A look at the state of remote work all over the world and what it means for the future

As Millennials and Generation Z continue to assert themselves as the majority occupying the workforce,  firms begin to implement adjustments designed to oblige their takeover. Open floor designs, mental health training, and a steadily softening stance on remote employment sketch the labor market of the very near future and if recent polling stats are any indication, workers are more than ready to fall in line.

US Census Bureau American Community Survey the number of Americans that routinely work from home has been gradually increasing every year since  2008. Of course, workers aren’t the only ones benefiting from this transition. A Harvard Business Review study found that output increased by 4.4% after adopting a remote work policy and an independent Office life study revealed that 70% of Millennials would actually consider turning an offer down if remote work wasn’t at least an occasional option. 

“Countless startups operate remotely from their launch. The computer manufacturer Dell, which is headquartered in Texas, wants to have 50% of its workforce working remotely at least some of the time by next year. Amazon recently hired 3,000 remote customer service workers, putting it in the top 10 for most remote jobs listed in 2018, above other well-known remote-friendly companies like UnitedHealth Group, Salesforce, and SAP,” Rani Molla of Recode reports.

So if you have the fortune of working at a company with liberal attendance attitudes,  here are some of the most pressing things to think about before utilizing the privilege.

The following state remote study was produced by the brand development company, Buffer.

There were a total of 2,471 employed individuals involved in the exhaustive survey, 48% of which currently live in the US, 6% work out of Canada or the United Kingdom and 4% live in Spain. The other countries included are as follows: France (3%); Germany (3%); Ireland (Republic) (3%); India (2%); Australia (2%); Italy (1%).

Ninety-nine percent of the respondents featured in the report said that they would work from home for the rest of their careers if they had their druthers and 95% would encourage their colleagues to do the same. Neither figure aims to say that the model doesn’t come with certain complications.

The primary benefits were determined exactly like you might have imagined. Forty-percent occasioned flexibility, 30% cited work from any location of their choosing (coffee shop, bar, restaurant, etc.), 14% cited time with family, and 13%  enjoyed not having to leave their house. Although looming trends favor this breed of operation, the young participants additionally raised some pertinent concerns. Twenty-percent felt that it was uniquely difficult to detach themselves from their work when they clocked in from home. This often funds the tendency to overwork or to work longer than would have if they had a physical office to depart from every day at 6 PM. Nineteen percent merely felt lonely working from home, and an additional 17% found it very difficult to collaborate and communicate with their peers.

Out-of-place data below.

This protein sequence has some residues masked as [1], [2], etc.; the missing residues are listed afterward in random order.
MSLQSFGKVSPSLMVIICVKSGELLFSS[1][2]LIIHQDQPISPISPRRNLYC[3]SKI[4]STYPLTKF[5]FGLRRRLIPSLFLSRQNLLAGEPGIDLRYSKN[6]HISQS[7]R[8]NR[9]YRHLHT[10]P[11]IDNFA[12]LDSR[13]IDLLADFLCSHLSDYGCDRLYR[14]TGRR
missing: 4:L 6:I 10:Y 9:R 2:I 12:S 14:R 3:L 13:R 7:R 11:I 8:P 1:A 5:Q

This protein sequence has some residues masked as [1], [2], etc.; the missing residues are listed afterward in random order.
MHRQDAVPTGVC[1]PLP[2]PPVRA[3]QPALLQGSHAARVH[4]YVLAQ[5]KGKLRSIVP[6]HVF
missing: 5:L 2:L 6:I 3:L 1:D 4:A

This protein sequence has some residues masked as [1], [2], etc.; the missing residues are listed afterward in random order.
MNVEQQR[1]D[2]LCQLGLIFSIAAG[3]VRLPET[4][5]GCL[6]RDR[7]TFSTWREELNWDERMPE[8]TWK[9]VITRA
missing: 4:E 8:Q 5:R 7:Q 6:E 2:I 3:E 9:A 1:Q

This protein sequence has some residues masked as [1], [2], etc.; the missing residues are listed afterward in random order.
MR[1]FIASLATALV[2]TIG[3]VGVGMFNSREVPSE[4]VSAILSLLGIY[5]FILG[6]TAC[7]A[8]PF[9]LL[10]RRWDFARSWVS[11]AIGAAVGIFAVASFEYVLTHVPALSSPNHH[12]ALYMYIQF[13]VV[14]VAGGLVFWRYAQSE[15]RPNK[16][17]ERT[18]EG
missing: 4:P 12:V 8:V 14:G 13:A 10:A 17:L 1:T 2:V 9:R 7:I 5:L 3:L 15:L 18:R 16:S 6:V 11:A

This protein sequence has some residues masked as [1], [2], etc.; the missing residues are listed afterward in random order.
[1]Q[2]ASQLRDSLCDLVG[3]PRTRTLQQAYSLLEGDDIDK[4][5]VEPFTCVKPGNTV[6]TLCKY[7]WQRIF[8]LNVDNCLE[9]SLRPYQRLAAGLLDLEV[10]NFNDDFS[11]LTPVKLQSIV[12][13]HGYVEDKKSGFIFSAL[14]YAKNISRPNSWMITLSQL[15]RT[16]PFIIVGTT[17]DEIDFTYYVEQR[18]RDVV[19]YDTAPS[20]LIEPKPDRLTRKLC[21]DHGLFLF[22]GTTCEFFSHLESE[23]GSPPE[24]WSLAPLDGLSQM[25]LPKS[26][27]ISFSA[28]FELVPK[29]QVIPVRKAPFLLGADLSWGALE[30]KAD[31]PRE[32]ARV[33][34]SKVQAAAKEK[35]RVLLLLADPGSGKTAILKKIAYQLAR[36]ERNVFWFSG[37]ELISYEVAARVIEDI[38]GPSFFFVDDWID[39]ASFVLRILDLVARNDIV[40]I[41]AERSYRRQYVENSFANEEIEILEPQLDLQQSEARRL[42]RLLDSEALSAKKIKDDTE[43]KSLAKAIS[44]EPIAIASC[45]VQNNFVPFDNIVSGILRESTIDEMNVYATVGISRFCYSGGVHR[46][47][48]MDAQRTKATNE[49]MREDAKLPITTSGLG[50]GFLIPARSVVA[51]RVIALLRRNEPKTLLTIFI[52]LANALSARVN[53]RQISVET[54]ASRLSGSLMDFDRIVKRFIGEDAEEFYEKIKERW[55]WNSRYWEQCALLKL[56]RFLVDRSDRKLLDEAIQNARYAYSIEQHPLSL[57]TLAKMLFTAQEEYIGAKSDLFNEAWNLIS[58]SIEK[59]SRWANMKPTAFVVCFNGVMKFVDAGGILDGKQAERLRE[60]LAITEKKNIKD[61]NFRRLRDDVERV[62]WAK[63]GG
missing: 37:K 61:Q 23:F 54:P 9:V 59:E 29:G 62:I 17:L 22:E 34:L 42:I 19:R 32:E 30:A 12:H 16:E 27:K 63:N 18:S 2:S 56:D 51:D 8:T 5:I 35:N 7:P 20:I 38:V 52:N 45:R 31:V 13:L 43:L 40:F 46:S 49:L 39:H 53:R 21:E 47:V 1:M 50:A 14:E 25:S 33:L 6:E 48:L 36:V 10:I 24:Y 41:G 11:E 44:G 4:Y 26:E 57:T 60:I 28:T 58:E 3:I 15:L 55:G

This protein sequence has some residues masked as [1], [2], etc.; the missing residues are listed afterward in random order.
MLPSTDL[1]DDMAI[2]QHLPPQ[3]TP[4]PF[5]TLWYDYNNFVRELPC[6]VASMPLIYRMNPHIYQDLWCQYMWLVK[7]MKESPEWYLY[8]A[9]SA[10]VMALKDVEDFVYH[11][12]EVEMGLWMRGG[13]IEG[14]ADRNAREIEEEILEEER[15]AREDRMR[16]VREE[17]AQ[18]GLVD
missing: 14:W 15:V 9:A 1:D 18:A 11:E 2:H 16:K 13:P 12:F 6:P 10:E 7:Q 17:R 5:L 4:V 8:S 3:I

For others, an office has a way of urging productivity. A collective 18% of the employees queried felt either distracted or unmotivated while working remotely.  All that being said, the transition seems to be more fruitful than not as far as employees are concerned. Although the majority occasion the flexibility to work in cafes and libraries as the principle selling point of the model, an equal preponderance choose not to leave their house when they weren’t confined to a cubicle.

But just how do companies feel about remote work?


It’s probably too early to unpack the long view with any degree of consequence, so we have to trust the CEOs and executives surveyed in their on mass assertion that champions remote work as a net positive. Ninety-one percent of the business owners surveyed said that they intend to continue their support of their staff working from home, which is 3% more than those that agreed in Buff’s 2018 report. In 2019, 40% of companies adopted a half the staff works full-time from home while the other half works full time in office policy, 31% employ workers that exclusively work from home, 16% have a do so as needed policy and 9% allots each employee a fixed amount of days that they are allowed to work from home independent of their paid time off.

By and large, companies fiscally benefit from increased remote work given that they do not cover the costs associated with working from home hiccups (spotty internet connection, busted laptops etc). In fact, 75% of the employees surveyed said that their firm does not pay for home internet, and 71% said their company does not cover the cost of a co-working membership.

Remote workers tended to spend the most on internet provider issues and fuel, with the average employee dishing out $5 on coffee a day.


“Employees in their 20s and mid-30s value meaningful experiences more than possessions, and they want to be able to pay attention to all the important aspects of their lives,” Iwo Szapar, the CEO and co-founder of Remote-How explained in Buffer’s report. “Having a flexible schedule allows employees to juggle between work, hobbies, and time with friends, resulting in a positive work-life balance and also reducing workplace stress.”